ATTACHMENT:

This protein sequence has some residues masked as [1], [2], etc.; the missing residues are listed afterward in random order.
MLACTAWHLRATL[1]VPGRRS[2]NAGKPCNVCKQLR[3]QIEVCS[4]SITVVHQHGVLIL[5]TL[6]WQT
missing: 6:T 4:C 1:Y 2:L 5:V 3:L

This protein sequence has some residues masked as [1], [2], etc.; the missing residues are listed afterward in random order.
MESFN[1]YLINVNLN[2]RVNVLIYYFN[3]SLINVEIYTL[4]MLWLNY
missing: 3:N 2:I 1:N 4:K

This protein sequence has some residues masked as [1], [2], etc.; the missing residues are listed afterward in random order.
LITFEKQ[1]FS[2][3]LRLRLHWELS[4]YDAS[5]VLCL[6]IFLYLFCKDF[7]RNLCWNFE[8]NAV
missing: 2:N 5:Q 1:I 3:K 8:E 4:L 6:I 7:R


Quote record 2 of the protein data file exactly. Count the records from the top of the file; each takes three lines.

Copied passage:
This protein sequence has some residues masked as [1], [2], etc.; the missing residues are listed afterward in random order.
MESFN[1]YLINVNLN[2]RVNVLIYYFN[3]SLINVEIYTL[4]MLWLNY
missing: 3:N 2:I 1:N 4:K